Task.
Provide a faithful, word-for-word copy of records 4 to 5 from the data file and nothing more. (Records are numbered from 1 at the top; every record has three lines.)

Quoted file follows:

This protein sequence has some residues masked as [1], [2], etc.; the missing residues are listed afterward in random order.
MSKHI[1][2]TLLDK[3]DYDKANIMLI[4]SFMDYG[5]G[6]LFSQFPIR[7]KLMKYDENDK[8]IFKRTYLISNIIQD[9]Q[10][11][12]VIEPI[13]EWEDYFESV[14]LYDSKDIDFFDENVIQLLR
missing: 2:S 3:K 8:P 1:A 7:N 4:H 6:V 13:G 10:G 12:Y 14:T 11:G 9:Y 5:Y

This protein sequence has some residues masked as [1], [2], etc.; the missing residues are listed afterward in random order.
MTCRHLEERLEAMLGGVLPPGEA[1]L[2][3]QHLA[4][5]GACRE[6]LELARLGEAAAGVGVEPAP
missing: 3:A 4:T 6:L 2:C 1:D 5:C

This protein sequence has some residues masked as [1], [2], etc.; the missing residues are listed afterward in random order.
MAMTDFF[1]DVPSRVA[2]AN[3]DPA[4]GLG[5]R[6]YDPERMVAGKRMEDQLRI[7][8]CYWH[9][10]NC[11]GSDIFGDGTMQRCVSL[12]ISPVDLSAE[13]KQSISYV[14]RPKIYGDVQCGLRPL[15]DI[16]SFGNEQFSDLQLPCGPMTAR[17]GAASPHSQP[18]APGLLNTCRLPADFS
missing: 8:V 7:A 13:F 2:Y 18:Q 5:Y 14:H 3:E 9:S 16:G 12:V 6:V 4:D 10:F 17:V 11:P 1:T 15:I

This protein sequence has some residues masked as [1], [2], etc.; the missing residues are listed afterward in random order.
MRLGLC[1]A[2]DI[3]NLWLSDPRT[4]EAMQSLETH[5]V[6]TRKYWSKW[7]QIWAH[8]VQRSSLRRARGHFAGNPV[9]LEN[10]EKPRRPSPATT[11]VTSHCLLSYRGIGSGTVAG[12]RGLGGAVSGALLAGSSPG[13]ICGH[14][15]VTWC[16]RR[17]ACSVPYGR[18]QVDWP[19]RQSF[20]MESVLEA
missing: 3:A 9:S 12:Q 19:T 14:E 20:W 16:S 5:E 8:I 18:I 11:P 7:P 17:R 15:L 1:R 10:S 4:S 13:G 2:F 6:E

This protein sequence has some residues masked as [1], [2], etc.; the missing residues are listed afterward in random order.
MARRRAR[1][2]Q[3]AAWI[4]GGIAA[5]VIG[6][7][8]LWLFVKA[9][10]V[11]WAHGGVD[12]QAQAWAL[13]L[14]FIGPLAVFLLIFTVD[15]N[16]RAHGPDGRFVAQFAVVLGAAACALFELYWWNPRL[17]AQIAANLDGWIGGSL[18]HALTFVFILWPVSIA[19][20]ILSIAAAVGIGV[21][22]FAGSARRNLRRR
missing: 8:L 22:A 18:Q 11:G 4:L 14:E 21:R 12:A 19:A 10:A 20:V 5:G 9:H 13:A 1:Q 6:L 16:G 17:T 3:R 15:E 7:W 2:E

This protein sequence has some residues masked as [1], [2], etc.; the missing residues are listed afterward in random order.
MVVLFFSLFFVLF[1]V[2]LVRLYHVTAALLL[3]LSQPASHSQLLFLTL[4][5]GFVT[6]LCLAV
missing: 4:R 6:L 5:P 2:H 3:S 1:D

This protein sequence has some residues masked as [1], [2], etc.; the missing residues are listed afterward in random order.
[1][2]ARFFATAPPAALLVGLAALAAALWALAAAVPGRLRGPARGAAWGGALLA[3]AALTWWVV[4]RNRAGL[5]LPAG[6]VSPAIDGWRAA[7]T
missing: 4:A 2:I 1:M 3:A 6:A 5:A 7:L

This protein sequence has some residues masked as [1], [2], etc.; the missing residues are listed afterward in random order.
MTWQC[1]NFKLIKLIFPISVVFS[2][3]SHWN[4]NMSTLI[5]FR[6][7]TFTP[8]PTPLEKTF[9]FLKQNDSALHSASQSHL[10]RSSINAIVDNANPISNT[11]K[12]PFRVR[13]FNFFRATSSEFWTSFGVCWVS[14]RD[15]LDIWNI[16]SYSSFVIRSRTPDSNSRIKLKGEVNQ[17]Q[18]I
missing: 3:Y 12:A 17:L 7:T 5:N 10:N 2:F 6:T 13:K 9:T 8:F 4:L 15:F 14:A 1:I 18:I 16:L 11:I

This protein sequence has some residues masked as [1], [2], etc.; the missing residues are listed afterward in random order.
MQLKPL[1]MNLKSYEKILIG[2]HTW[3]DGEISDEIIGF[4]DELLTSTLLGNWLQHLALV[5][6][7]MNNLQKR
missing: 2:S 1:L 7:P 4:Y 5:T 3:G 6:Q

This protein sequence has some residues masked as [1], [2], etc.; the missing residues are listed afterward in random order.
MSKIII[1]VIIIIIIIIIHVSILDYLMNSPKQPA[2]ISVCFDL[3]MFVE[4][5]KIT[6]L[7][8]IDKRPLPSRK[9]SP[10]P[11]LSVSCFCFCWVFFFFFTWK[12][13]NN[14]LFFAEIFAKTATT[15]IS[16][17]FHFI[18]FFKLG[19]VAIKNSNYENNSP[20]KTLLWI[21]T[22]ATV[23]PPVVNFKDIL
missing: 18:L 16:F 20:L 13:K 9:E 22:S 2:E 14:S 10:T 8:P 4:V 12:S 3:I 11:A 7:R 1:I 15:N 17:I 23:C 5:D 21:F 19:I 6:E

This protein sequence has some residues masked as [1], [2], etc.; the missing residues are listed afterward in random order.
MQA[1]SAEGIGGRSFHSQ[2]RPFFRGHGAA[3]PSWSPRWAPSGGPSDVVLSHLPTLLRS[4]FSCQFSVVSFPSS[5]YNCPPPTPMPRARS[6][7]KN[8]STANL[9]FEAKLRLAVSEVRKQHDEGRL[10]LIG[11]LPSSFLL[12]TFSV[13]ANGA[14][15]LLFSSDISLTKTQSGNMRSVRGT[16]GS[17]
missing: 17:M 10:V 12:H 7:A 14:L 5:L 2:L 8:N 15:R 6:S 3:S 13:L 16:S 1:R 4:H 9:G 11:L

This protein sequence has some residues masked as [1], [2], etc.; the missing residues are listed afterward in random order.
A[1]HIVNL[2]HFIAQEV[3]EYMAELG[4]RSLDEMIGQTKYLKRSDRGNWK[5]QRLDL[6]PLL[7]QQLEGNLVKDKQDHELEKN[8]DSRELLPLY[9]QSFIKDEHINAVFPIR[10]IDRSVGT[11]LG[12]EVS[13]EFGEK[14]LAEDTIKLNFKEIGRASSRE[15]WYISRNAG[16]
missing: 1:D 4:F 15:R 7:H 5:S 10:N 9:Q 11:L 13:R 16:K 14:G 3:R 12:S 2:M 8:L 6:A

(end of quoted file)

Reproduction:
This protein sequence has some residues masked as [1], [2], etc.; the missing residues are listed afterward in random order.
MRLGLC[1]A[2]DI[3]NLWLSDPRT[4]EAMQSLETH[5]V[6]TRKYWSKW[7]QIWAH[8]VQRSSLRRARGHFAGNPV[9]LEN[10]EKPRRPSPATT[11]VTSHCLLSYRGIGSGTVAG[12]RGLGGAVSGALLAGSSPG[13]ICGH[14][15]VTWC[16]RR[17]ACSVPYGR[18]QVDWP[19]RQSF[20]MESVLEA
missing: 3:A 9:S 12:Q 19:T 14:E 20:W 16:S 5:E 8:I 18:I 11:P 7:P 17:R 15:L 1:R 10:S 4:S 13:G 2:F 6:E

This protein sequence has some residues masked as [1], [2], etc.; the missing residues are listed afterward in random order.
MARRRAR[1][2]Q[3]AAWI[4]GGIAA[5]VIG[6][7][8]LWLFVKA[9][10]V[11]WAHGGVD[12]QAQAWAL[13]L[14]FIGPLAVFLLIFTVD[15]N[16]RAHGPDGRFVAQFAVVLGAAACALFELYWWNPRL[17]AQIAANLDGWIGGSL[18]HALTFVFILWPVSIA[19][20]ILSIAAAVGIGV[21][22]FAGSARRNLRRR
missing: 8:L 22:A 18:Q 11:G 4:L 14:E 21:R 12:A 19:A 10:A 20:V 5:G 9:H 13:A 1:Q 6:L 16:G 17:T 3:R 15:E 7:W 2:E